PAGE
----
Review by ImperialScrolls

Reviewed: 10/05/18

The Original!

Following his initial simian escapades -- but before he was truly "super" -- Mario found himself in an eponymous arcade hit. Mario Bros. cabinets first appeared in 1983. Like several other early Nintendo classics, this one was heavily ported. In addition to the Famicom & NES, Mario Bros. also found a home on various second generation systems and home computers. The game ostensibly marks the first appearance of little bro Luigi (assigned to player 2, naturally) though the pedant in me is here to remind y'all that the brothers shared a completely different (but identically named) Game & Watch title prior to this.

Mario Bros. is a single-screen platformer, with static scenery but an ever-changing arrangement of villains. In contrast to similar platformers of the era (including Nintendo's own Popeye and Donkey Kong) the goal here is not to reach an exit or collect an array of items, but to clear the screen of all enemies. Attempting to foil Mario (and/or Luigi) are a trio of creatures. Shellcreepers, seemingly the ancestors of Koopa Troopas, are basic slow turtles, shuffling mindlessly forward. Speedy crabs, known as Sidesteppers, race forth with impunity, requiring a double-hit before expiring. Rounding out the triumvirate are the Fighter Flies, hopping insects who are invulnerable while airborne. Additionally, "hazards" appear in the later stages, including bobbing fireballs and icicles that transform a given platform into an ultra-slick surface.

Those accustomed to Super Mario Bros. and, uh, most every Mario game released since will need to adapt to the "combat" system of this one. There's no "hop and bop" here; making any contact with an enemy is an instant life deduction. Instead Mario must "punch" enemies from below. This flips them over and stuns them momentarily. Within this small window they must be kicked off-screen, lest they respawn faster and meaner as ever. Mario Bros. features the debut of the iconic POW block. Hitting it from below will stun all enemies onscreen. The block depletes over time, though will eventually respawn after a cluster of levels is completed. Coins materialize, one for each enemy defeated, for additional points, and coin-filled bonus stages are available for the occasional intermission.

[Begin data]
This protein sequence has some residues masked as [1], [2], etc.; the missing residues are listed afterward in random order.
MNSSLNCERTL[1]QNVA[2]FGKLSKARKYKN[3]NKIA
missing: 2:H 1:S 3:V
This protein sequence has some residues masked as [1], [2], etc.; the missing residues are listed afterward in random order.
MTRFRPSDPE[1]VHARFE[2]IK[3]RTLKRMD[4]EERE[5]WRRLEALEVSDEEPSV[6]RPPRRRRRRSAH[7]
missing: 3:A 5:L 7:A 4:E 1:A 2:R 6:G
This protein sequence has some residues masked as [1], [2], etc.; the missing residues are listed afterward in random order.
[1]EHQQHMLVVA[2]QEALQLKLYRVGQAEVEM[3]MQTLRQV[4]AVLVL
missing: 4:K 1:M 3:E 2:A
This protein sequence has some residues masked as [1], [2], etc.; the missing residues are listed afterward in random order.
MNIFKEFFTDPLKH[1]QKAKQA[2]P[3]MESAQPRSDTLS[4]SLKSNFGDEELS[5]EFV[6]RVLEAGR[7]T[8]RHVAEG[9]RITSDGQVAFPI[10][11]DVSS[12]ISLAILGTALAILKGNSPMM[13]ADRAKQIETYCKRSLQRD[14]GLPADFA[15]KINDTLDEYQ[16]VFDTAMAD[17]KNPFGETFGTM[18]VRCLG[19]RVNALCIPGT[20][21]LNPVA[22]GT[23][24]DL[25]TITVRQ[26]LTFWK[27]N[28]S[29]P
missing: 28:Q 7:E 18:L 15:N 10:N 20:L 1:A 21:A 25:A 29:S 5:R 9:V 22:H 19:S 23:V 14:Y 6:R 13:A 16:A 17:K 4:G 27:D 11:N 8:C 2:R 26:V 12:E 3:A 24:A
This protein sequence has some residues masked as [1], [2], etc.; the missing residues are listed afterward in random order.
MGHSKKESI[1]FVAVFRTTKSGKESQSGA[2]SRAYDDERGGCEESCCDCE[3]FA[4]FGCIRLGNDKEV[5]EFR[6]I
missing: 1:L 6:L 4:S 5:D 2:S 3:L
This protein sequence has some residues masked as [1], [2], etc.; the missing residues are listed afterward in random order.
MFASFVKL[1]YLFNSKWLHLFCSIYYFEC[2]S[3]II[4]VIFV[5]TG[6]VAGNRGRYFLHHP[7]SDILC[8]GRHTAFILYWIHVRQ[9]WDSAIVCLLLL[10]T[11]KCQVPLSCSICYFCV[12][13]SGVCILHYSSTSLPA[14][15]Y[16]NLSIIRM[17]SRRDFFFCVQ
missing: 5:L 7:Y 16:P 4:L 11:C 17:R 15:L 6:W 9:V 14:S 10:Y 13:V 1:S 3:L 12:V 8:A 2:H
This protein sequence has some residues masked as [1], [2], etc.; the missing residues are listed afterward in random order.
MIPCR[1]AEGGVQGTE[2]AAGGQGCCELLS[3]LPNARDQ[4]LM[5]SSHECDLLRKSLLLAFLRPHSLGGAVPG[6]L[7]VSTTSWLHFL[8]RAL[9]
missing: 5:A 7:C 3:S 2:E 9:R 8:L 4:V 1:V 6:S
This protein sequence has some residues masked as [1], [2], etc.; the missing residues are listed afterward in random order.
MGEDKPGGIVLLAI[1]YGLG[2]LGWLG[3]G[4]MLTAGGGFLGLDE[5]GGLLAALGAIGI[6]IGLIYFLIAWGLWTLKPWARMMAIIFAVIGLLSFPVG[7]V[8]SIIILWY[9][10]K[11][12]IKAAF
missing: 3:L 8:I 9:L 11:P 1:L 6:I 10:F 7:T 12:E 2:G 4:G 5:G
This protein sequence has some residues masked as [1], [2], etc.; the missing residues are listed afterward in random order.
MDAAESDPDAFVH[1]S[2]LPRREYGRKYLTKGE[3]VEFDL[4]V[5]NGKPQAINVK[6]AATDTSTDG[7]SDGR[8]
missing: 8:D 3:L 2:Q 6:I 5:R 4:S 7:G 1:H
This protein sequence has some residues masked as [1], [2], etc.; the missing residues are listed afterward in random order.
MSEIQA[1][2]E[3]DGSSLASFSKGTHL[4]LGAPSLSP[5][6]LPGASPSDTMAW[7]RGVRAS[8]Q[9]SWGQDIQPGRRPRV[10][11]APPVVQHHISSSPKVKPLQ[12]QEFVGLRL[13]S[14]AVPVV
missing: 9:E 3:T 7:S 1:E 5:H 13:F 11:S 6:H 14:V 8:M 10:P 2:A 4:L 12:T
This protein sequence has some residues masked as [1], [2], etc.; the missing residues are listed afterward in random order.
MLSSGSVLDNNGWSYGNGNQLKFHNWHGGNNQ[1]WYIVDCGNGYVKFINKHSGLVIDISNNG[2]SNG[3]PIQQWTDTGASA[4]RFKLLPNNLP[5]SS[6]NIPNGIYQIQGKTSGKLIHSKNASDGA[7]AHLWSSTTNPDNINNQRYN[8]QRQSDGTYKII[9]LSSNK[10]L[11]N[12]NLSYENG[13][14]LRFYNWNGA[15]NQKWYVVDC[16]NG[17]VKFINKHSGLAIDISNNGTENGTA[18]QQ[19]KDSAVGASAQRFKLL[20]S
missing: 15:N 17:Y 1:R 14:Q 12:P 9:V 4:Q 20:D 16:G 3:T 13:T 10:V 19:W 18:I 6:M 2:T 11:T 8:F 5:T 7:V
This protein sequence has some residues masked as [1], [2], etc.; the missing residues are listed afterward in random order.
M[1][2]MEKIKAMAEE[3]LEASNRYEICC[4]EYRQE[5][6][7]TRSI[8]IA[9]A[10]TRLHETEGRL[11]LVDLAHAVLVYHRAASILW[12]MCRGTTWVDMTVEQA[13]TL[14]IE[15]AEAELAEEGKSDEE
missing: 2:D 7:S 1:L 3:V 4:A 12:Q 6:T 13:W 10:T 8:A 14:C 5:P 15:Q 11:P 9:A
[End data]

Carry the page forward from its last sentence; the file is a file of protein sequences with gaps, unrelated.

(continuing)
As with most successful early platformers, Mario Bros. appears simplistic on paper but possesses an almost undefinable addictive quality. This is a very good game. It moves quickly, and the constant punch/kick skirmishes are ever so satisfying. Difficulty increases gradually and subtly. Never does the game seem unfair. Completing that first "loop" will take even a seasoned player a few attempts -- after that it's pure high-score chasing for bragging rights. The experience becomes doubly fun with a second player, where Mario and Luigi can bump each other and compete for coin-hoarding domination.

Visuals are exactly what one should expect from an early NES game. Black background, big chunked-out pixels. The pipe backdrop gives the game a subterranean vibe. In fact, Mario Bros. pushes the "plumber" motif harder than any sequel to follow. Music consists of rudimentary jingles, coupled with the occasional cha-ching sound effects and persistent beat of the brothers' footsteps. As for the controls, they're an acquired taste. It's a bit like Ice Climber, movement feels paradoxically rigid and slippery at the same time. Mario seems to move a touch too fast, sliding all over the platforms (do not let these get icy). In contrast, jumping lacks the finesse of Super Mario Bros., expect instead to leap in fixed arcs.

It's worth noting that this is one case where the NES port ended up better than the arcade original, which suffers from "cheaper" difficulty and slightly inferior controls. There really wasn't much of a graphical downgrade when Mario Bros. transitioned to the NES, and the missing "cutscenes" are but a small price to pay. While Mario's future exploits are undoubtedly more enjoyable than this crusty old black label romp, skipping right over this would be unwise. It remains one of the strongest titles to grace the earliest days of the NES.

Rating:   4.0 - Great

Product Release: Mario Bros. (US, 06/30/86)

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